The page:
“Care afterwards is really important, and when we have our internal catch-ups a few times a week we always start with service calls, because if a piece of kit isn’t working, it’s just a piece of broken furniture in the kitchen.”

The distributor’s project designer, Emma Thomas, manages all warranty service calls, with Wilcox reporting: “Emma always keeps in touch with our customers. She lets them know when the engineer is coming out and always phones afterwards to make sure everything is ok. There’s always somebody keeping the customer abreast of what’s happening.

“And I truly believe that’s why 91% of our custom is repeat business. Somebody said to me, ‘you’re not the cheapest, but you’re the best’ and I like that. We always keep our promises.”

The team begins each project by asking the end user what food they will be serving, how it is prepared, what utilities are available and lastly what the budget is. “It has to start with the menu though, because until we know that, we can’t design a kitchen,” said Wilcox. “Our job is to make sure that we give the best advice.” While Burchmore added: “And if there’s a problem we can sort it out straightaway.”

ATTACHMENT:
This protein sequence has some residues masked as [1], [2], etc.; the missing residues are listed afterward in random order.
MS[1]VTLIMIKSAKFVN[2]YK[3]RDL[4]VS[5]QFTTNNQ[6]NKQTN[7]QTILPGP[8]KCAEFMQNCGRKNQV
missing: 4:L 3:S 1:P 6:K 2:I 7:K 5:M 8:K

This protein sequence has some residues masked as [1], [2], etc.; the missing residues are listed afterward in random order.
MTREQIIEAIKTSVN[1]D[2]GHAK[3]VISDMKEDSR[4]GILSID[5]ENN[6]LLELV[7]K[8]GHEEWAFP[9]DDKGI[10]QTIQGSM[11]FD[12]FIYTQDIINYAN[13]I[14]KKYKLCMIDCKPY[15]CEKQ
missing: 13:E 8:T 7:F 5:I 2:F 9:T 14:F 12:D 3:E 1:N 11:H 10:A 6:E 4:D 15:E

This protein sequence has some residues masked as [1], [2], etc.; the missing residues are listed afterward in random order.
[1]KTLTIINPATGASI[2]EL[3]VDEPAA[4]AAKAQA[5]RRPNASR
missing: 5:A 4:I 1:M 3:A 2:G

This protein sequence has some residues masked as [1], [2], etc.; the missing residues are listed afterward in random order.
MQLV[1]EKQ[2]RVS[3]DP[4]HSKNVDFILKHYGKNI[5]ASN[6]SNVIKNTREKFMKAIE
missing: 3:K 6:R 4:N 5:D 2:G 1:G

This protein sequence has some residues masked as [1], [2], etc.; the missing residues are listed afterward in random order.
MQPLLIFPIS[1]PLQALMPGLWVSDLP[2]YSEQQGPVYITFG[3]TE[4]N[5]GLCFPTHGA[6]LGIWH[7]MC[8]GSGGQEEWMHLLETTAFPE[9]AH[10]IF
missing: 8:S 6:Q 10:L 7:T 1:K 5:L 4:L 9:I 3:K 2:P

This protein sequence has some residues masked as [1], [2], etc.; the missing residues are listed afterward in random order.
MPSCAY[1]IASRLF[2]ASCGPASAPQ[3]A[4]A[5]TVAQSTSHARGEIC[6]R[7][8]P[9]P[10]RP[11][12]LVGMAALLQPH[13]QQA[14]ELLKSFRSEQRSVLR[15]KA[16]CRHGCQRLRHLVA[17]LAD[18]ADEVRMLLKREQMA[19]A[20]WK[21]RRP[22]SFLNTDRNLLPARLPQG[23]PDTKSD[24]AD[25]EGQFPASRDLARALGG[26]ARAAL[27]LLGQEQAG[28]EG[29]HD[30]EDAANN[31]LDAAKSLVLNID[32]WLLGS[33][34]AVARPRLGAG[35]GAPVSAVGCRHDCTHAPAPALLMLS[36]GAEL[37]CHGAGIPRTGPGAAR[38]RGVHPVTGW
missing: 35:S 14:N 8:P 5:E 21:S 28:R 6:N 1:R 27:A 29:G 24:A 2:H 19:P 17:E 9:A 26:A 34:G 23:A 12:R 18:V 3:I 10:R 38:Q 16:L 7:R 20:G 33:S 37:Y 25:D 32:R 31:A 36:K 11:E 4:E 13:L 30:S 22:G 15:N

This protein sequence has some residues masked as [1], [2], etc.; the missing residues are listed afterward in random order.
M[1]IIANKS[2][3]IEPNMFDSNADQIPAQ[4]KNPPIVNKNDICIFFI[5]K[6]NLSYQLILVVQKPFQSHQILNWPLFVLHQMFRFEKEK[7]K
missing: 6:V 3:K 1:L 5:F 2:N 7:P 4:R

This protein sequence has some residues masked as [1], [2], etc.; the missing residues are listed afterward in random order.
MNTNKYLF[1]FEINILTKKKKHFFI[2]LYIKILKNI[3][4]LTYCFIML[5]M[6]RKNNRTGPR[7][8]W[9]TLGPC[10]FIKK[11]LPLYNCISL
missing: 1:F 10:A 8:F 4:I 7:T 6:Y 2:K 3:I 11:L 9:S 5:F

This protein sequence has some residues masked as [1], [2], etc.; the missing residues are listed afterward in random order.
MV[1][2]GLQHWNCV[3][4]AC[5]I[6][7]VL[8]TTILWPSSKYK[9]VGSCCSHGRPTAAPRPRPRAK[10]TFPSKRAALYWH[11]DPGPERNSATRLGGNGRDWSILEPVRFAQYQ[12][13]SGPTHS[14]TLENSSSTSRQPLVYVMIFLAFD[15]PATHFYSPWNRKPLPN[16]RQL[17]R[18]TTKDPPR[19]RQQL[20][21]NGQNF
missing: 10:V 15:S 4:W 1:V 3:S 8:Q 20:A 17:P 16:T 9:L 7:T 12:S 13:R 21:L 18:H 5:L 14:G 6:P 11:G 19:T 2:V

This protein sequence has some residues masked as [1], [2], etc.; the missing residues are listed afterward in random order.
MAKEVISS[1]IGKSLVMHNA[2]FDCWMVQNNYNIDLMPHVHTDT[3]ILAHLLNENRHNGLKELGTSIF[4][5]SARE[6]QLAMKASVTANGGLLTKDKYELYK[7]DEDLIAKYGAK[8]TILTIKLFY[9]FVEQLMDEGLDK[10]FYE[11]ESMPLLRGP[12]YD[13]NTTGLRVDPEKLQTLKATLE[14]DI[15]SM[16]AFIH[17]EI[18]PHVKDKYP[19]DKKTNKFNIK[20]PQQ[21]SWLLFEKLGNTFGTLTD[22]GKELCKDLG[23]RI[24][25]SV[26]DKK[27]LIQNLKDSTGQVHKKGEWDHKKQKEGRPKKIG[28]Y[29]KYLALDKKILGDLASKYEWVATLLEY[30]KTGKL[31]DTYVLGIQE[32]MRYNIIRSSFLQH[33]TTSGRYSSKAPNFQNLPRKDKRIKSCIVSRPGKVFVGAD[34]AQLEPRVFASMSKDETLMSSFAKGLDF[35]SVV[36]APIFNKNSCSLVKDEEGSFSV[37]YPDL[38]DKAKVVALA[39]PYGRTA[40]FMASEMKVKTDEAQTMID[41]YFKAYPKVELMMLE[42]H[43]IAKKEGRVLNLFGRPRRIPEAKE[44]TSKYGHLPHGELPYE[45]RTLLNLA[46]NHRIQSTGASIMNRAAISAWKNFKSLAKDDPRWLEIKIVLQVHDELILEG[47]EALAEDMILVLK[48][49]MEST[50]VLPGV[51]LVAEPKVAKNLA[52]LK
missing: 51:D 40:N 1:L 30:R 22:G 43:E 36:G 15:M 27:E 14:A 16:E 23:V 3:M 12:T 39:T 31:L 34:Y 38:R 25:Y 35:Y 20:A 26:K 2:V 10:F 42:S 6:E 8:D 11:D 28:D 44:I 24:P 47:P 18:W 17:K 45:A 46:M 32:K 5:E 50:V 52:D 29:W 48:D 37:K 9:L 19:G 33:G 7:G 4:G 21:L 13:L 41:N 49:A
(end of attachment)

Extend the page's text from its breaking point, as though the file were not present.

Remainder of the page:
Both express their admiration for each other, agreeing they make great business partners. Wilcox revealed: “We are very good at working together, we’ve definitely got the same core beliefs.” And Burchmore emphasised: “It works because she’s extroverted and I’m introverted.”

Subsequently, Wilcox asserted: “Michael is the most innovative designer I’ve ever worked with,” adding that on occasion they both create a design for a prospective project and ask the client to choose between them, though Burchmore responded: “Most of the time we actually merge the designs together and it comes out really well.”

The distributor’s proposed design for Unum’s Basingstoke branch.